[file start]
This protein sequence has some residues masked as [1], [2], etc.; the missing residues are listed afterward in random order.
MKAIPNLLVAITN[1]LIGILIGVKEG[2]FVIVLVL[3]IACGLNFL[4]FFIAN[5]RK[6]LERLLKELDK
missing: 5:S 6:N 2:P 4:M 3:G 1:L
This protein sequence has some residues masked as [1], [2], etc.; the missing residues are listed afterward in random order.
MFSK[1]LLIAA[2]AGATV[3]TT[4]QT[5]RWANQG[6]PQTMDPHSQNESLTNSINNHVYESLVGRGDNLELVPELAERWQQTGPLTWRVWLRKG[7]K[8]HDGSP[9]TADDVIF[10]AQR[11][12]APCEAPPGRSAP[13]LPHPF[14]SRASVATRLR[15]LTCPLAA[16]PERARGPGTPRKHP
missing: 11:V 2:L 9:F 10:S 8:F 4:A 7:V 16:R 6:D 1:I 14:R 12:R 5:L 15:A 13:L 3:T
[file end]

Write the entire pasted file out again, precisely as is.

This protein sequence has some residues masked as [1], [2], etc.; the missing residues are listed afterward in random order.
MKAIPNLLVAITN[1]LIGILIGVKEG[2]FVIVLVL[3]IACGLNFL[4]FFIAN[5]RK[6]LERLLKELDK
missing: 5:S 6:N 2:P 4:M 3:G 1:L
This protein sequence has some residues masked as [1], [2], etc.; the missing residues are listed afterward in random order.
MFSK[1]LLIAA[2]AGATV[3]TT[4]QT[5]RWANQG[6]PQTMDPHSQNESLTNSINNHVYESLVGRGDNLELVPELAERWQQTGPLTWRVWLRKG[7]K[8]HDGSP[9]TADDVIF[10]AQR[11][12]APCEAPPGRSAP[13]LPHPF[14]SRASVATRLR[15]LTCPLAA[16]PERARGPGTPRKHP
missing: 11:V 2:L 9:F 10:S 8:F 4:A 7:V 16:R 6:D 1:I 14:R 12:R 5:L 15:A 13:L 3:T